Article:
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Miku Vancouver (Downtown)

A plate of Miku Vancouver’s jewel-like sushi. Credit: Mark Yuen

In Japanese, “Miku” means “beautiful sky,” and the views of the sails of Canada Place, the North Shore mountains, and the sky above are indeed entrancing from the restaurant’s downtown location. Inside, there’s even a ceiling fixture that looks like floating glass clouds. Owner Seigo Nakamura had eight restaurants in Miyazaki, Japan before first visiting Vancouver in 2007 and was spurred by the residents’ passion for multicultural cuisine and healthy living to open his restaurant here shortly afterward. Nakamura brought aburi sushi to Canada, and Miku’s chefs have perfected the texture and flavour balance of this flame-seared specialty. To all that, add the restaurant’s service philosophy, steeped in the Japanese tradition of ningenmi (a term used to describe outstanding sincerity, thoughtfulness, and passion) and it’s easy to see why this restaurant is one of Vancouver’s best.

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L’Abattoir (Gastown)

A bright white plate with a large pieces of meat and sauce with vegetables at L’Abattoir in Vancouver.
Fine cuts of meat are prominent on L’Abattoir’s menus. Credit: L’Abattoir

Chef and owner Lee Cooper’s L’Abattoir—frequently recognized on Canada’s 100 Best Restaurants lists—is known for unpretentious French-influenced Pacific coastal fare, expertly paired wines, and work-of-art cocktails. The Chef’s Menu experience (bookable via OpenTable) has nine seasonal courses—plus the restaurant’s famous Millionaire’s shortbread—and might include artichoke tart and ling cod with sake and caviar, plus optional wine pairings. Partial proceeds from Chef’s Menu meals go to the BC Hospitality Foundation (an organization that supports those in the restaurant industry facing financial crises due to health conditions), underscoring L’Abattoir’s deep commitment to its community.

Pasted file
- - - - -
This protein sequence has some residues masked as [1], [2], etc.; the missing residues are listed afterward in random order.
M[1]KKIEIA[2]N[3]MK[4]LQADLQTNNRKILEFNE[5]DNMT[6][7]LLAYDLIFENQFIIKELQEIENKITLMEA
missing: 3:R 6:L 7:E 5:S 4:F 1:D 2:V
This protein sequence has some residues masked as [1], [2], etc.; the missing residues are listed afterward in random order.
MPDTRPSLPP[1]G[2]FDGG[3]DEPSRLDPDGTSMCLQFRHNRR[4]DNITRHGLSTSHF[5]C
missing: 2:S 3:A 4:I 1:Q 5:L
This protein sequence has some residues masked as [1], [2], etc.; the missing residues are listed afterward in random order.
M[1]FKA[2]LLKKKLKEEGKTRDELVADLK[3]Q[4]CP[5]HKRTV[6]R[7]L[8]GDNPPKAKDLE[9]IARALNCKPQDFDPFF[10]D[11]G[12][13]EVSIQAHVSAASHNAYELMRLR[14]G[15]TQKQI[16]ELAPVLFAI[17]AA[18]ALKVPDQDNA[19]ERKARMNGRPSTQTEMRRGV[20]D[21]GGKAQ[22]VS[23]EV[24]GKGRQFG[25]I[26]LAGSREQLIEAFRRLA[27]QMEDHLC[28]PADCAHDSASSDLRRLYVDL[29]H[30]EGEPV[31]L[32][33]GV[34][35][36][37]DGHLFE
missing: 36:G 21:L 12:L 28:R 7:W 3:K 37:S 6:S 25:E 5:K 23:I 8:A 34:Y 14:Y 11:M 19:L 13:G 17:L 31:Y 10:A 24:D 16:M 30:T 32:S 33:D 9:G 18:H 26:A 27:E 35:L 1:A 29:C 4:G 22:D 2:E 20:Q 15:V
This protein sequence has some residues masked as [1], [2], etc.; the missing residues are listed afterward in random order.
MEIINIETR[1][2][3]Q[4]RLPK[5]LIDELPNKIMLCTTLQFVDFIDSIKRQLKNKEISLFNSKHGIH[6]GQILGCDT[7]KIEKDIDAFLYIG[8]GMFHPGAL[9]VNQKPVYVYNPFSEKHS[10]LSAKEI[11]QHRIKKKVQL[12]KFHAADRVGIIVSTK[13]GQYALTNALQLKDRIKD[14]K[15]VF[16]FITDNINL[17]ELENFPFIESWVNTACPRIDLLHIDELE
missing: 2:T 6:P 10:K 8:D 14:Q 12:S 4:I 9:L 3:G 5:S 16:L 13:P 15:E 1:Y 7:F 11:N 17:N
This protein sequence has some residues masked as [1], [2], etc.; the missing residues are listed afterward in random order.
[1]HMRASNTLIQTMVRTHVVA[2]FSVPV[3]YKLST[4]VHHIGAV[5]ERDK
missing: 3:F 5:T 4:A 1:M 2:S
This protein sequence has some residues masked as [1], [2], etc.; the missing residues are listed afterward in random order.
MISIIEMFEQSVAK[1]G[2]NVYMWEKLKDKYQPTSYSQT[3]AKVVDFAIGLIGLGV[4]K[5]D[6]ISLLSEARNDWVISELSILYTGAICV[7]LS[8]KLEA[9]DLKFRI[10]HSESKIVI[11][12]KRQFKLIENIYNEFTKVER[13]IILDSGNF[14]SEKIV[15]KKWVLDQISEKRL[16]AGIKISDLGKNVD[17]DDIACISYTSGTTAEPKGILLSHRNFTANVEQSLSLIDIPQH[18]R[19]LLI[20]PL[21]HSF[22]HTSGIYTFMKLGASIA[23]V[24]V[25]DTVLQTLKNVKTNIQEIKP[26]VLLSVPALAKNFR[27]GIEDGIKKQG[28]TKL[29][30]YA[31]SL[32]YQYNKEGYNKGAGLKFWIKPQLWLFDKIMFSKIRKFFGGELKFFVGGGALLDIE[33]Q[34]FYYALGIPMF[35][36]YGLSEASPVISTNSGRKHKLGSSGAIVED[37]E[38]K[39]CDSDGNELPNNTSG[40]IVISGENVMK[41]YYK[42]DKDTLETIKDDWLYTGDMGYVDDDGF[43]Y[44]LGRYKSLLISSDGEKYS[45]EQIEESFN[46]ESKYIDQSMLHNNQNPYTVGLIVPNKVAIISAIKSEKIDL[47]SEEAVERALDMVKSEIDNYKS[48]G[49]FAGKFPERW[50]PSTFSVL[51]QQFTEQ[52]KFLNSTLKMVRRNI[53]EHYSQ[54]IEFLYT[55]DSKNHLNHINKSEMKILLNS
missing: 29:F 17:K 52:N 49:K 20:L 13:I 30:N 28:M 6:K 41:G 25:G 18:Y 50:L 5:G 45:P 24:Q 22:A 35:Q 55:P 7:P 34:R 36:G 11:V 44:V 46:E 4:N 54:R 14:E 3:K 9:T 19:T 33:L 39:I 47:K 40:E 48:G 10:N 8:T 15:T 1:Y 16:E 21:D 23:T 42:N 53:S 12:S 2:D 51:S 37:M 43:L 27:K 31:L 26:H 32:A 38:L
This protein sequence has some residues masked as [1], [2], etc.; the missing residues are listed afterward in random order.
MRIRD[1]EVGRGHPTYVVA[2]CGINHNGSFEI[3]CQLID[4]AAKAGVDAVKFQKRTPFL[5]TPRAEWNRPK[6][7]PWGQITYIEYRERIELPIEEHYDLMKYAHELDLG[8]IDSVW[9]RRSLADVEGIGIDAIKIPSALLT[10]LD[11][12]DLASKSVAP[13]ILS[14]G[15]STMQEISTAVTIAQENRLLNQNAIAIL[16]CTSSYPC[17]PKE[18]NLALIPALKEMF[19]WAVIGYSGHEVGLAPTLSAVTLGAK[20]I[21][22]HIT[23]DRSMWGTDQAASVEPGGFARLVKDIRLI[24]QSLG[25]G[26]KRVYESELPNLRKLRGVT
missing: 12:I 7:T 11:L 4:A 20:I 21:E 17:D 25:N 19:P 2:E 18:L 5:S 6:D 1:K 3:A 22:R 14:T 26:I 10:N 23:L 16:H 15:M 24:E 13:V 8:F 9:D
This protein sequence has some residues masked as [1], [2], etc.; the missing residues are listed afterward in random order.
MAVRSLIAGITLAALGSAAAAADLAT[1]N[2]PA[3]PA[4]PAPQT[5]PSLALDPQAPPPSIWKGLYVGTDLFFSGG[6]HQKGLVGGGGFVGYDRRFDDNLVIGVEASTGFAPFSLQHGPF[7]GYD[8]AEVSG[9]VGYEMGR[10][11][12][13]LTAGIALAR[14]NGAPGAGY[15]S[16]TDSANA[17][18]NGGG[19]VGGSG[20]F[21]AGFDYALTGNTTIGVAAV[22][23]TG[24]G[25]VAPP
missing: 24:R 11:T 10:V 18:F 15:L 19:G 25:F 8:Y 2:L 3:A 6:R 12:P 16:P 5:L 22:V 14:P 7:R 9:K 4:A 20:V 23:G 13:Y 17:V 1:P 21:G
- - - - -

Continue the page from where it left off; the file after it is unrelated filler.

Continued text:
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Joe Fortes Seafood & Chop House (Downtown)

This Vancouver dining institution specializes in American classics and is named after Joseph Seraphim Fortes, who is credited with saving at least 29 lives as an English Bay lifeguard. Post up at the horseshoe bar and dig into fresh oysters or choose a booth for chops (the beef is aged a minimum of 28 days). The roof patio has a garden, a living wall, and an outdoor fireplace, and is ideal for toasting just about anything with a glass from the extensive wine list. And no special occasion is complete without Joe’s showstopping seafood tower on ice.